drag

youngbuts

Senior Member
korean
Hello, everyone.

I've been being confused with the verb 'drag'. Would you take a look at the setences below?

1.I dragged her to the party.
2.I dragged her to go to the party.
3.I dragged her to go with me to places she hates.
4.The plan was to drag her to go spying with her best friend.

I assume the sentence #1 is acceptable to native speakers. But, about #2 to #4, I'm not sure.

As to #2, what is the subject of the infinitive 'to go to the party'? Is it 'I' or 'her'? Or are both possible?

And could #3 and #4 make a sense to native speakers? If not, would you correct them to sound better(Should I say 'to make sound better' here?)

Many thanks in advance.
 
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  • youngbuts

    Senior Member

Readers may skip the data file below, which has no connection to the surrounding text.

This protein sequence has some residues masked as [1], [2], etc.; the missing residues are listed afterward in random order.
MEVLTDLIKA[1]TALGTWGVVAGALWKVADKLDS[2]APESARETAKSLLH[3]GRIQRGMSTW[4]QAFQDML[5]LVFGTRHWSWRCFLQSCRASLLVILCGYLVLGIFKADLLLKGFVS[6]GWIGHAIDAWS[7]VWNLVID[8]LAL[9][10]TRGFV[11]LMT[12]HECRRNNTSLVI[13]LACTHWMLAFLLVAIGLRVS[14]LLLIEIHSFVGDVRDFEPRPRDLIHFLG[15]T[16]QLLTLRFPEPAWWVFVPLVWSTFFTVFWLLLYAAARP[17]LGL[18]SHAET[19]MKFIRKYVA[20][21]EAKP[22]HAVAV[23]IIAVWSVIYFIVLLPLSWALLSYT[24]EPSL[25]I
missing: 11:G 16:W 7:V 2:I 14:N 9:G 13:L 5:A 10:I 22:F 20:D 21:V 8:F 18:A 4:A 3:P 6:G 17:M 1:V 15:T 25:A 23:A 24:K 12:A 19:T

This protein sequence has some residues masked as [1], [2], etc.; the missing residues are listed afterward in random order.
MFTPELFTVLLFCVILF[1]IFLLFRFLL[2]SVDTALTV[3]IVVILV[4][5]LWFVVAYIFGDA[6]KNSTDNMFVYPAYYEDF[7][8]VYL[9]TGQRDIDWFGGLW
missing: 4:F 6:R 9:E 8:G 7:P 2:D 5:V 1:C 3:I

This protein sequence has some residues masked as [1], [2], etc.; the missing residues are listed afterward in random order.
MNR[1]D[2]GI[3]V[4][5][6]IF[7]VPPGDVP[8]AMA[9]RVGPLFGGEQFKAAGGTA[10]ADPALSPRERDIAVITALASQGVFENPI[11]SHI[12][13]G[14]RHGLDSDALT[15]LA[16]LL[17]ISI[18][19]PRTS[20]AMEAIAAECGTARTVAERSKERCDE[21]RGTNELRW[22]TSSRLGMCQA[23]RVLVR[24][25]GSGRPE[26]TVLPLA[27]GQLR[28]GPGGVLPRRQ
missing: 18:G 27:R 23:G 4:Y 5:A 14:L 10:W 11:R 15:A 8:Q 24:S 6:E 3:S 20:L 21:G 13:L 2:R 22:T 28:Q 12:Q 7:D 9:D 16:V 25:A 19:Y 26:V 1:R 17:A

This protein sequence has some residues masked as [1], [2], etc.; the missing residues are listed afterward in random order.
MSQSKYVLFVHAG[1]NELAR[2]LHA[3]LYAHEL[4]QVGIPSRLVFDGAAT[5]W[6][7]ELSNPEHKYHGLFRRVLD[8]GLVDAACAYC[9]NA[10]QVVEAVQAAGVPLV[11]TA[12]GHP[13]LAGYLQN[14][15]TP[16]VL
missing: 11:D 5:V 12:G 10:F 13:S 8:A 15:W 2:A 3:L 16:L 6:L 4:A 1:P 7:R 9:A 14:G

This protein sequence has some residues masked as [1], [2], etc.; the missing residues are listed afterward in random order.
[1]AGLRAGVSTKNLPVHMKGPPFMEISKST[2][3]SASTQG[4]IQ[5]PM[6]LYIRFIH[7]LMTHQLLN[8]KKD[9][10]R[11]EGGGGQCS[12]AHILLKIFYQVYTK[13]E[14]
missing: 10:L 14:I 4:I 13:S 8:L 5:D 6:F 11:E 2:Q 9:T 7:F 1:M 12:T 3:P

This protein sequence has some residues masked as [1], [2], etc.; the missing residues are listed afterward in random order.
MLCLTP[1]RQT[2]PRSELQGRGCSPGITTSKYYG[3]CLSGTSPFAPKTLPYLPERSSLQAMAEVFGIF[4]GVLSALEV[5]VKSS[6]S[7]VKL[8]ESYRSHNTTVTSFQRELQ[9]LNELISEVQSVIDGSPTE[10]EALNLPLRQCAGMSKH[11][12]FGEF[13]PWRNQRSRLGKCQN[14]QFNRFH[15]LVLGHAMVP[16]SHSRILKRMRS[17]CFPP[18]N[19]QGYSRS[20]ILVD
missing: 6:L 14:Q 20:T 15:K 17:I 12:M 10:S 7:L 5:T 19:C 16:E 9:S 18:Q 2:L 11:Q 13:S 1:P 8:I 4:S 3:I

korean
    Have you told me we can not use the verb 'bring' for human?
    What I had in mind in the first place was kind of force, but I wished the verb could include a nuance of action. The verb 'force' seemed to be something abstract and the verb 'bring' seemed netural to me. So I seem to have chosen 'drag', because the equivalent in first language to it can be used for human and non-human. But, It does not mean I dragged her physically. It implies she did not want to go to the party much but I persuade her and took her to the party, something like that...
    Now I have a little bit sensed why the sentences above are wrong. Thank you, Beryl.
     
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    Beryl from Northallerton

    Senior Member
    British English
    Yes, I suppose you can use 'drag' to imply that the girl was brought to the party though was reluctant to attend. We usually say 'she was dragged kicking and screaming to the ...'.
     
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